The tech called and said he could be over in a jiffy – much earlier than expected. Great! Soon, one truck, then two trucks, then THREE trucks pulled up my street and parked. Wow, they really called out the cavalry!

In short order, the two techs and a supervisor opened the street drop, found a bad cable (it pulled right out of its connector) buried near the house, and ran a new waterproof coaxial cable to the street. They also installed a new junction box and ground wire, and ran a new cable into the basement where everything. The street splitter “rang out” okay.

Now, to the basement. The lead tech advised me that the “new” Arris 2.4 GHz DOCSIS 3.0 wireless modem/router I had installed back in late May (ironically, at Comcast’s suggestion) was actually an “older’ model. And that he had a newer, dual-band Cisco wireless router in the truck, and did I want to swap it out?

The

The “drop” with a rat’s nest of cables and taps. It was determined that an entirely new cable to the house was need. (Wow, what a surprise!)

 

The tech fastens the house cable while a supervisor installs a termination box and ground wire.

The tech fastens the house cable while a supervisor installs a termination box and ground wire.

Well, of course! In no time at all, the “older” new router was removed and replaced. After some phone calls to the head end to activate everything, I now had a dual band, 2.4 / 5 GHz modem with 802.11ac channel bonding capability. Given that I had recently gotten several teaser emails from Comcast, advising me that my Internet speeds had been upgraded to 75 Mb/s, I was quite happy to finally see that extra speed when all was said and done.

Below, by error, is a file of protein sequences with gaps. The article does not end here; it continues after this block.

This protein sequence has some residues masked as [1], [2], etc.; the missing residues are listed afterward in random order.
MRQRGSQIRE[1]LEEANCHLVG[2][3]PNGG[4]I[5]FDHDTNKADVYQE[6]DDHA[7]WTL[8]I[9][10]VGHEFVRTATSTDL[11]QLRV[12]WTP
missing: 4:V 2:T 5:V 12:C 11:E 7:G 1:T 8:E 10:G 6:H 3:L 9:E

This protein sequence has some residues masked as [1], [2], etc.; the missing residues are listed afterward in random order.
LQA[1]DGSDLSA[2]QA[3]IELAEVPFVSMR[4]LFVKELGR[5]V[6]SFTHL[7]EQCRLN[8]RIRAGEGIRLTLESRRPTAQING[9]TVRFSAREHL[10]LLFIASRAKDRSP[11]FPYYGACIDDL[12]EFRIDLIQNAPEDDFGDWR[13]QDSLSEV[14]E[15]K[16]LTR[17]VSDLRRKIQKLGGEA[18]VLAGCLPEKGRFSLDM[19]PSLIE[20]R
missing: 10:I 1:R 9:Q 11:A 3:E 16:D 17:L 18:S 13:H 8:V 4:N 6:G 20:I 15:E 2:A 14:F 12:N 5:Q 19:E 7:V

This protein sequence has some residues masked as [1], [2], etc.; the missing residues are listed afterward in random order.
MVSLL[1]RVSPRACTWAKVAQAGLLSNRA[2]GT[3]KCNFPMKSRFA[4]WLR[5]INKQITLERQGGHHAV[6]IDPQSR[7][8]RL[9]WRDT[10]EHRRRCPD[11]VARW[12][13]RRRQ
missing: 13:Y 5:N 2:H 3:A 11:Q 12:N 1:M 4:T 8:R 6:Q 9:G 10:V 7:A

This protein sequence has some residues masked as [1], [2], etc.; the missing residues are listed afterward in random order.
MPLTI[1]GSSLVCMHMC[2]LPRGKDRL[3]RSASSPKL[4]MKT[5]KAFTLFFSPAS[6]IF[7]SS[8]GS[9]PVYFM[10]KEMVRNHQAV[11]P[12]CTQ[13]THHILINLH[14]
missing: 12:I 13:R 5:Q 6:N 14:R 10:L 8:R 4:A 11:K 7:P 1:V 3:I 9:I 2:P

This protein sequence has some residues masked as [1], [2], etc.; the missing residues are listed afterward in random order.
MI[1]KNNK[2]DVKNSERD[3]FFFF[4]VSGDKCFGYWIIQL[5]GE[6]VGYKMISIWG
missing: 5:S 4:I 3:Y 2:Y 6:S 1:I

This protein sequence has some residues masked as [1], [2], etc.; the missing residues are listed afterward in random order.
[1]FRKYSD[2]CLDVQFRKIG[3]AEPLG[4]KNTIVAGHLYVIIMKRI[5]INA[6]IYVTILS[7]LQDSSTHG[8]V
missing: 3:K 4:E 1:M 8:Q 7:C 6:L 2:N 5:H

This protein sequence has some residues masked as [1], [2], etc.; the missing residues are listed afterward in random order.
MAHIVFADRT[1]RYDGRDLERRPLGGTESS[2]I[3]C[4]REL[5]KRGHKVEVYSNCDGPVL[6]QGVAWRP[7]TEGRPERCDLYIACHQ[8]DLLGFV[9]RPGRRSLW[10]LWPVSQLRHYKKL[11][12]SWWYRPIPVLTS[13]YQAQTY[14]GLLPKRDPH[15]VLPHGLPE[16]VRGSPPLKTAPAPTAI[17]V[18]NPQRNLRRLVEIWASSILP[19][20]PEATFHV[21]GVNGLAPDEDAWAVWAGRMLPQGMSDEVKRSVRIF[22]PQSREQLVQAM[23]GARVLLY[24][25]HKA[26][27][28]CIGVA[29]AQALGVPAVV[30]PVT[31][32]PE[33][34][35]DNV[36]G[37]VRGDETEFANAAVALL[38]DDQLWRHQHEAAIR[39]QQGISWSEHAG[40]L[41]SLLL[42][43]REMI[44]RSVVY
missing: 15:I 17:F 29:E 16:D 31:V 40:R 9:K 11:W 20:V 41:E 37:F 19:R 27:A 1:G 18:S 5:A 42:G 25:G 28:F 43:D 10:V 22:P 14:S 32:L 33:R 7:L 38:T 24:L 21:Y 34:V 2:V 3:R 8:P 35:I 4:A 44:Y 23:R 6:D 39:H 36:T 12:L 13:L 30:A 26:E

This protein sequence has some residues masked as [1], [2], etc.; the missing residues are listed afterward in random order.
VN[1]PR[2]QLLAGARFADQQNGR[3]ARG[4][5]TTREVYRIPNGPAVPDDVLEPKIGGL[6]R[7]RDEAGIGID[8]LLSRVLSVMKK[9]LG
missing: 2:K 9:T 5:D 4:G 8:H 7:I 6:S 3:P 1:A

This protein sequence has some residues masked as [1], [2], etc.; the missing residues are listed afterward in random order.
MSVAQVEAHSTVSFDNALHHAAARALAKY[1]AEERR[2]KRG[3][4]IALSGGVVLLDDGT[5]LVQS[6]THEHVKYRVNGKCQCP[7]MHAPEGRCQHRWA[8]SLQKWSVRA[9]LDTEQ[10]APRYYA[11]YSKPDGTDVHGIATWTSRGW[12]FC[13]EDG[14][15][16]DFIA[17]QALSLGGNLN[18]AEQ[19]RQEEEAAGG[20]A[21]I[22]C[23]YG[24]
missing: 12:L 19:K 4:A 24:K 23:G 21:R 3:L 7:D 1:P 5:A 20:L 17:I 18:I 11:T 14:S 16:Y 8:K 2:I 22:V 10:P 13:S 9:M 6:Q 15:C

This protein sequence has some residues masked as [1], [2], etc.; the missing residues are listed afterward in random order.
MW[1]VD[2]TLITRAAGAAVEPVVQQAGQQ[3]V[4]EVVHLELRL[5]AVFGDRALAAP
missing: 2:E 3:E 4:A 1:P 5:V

The good news is; both techs and the Comcast supervisor were “on the ball.” They hung around to make sure the modem and all phone lines were working, and also that I had reconfigured the wireless network names and new passwords correctly. (The Cisco modem has a quirky habit of re-booting every time you make even the slightest change to its settings.) It’s nice to work with people who listen to you, understand the problem, and work quickly to diagnose and repair as needed.

So – now, I finally have the new cable drop to the house I asked for multiple times. And even though I am working on my third wireless modem/router in three months, it is great to have the extra speed through the 5 GHz wireless connection (better than 50 Mb/s sustained). And I’m hoping that the service outages I’ve been plagued with are finally a thing of the past. (Knock on polypropylene.)